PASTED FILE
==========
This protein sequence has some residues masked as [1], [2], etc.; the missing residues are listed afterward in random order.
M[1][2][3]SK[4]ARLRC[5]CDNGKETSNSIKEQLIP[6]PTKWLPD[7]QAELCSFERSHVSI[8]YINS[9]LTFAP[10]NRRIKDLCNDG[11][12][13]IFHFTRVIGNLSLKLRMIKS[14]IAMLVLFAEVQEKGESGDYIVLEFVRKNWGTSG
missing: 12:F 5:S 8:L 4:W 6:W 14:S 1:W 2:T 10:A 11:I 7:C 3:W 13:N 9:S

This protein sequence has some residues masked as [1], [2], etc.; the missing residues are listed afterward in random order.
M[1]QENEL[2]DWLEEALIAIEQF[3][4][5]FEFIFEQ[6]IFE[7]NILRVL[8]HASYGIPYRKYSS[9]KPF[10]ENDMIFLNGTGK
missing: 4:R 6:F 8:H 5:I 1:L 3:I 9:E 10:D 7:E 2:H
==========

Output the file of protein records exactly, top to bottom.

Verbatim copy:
This protein sequence has some residues masked as [1], [2], etc.; the missing residues are listed afterward in random order.
M[1][2][3]SK[4]ARLRC[5]CDNGKETSNSIKEQLIP[6]PTKWLPD[7]QAELCSFERSHVSI[8]YINS[9]LTFAP[10]NRRIKDLCNDG[11][12][13]IFHFTRVIGNLSLKLRMIKS[14]IAMLVLFAEVQEKGESGDYIVLEFVRKNWGTSG
missing: 12:F 5:S 8:L 4:W 6:W 14:S 1:W 2:T 10:A 11:I 7:C 3:W 13:N 9:S

This protein sequence has some residues masked as [1], [2], etc.; the missing residues are listed afterward in random order.
M[1]QENEL[2]DWLEEALIAIEQF[3][4][5]FEFIFEQ[6]IFE[7]NILRVL[8]HASYGIPYRKYSS[9]KPF[10]ENDMIFLNGTGK
missing: 4:R 6:F 8:H 5:I 1:L 3:I 9:E 10:D 7:E 2:H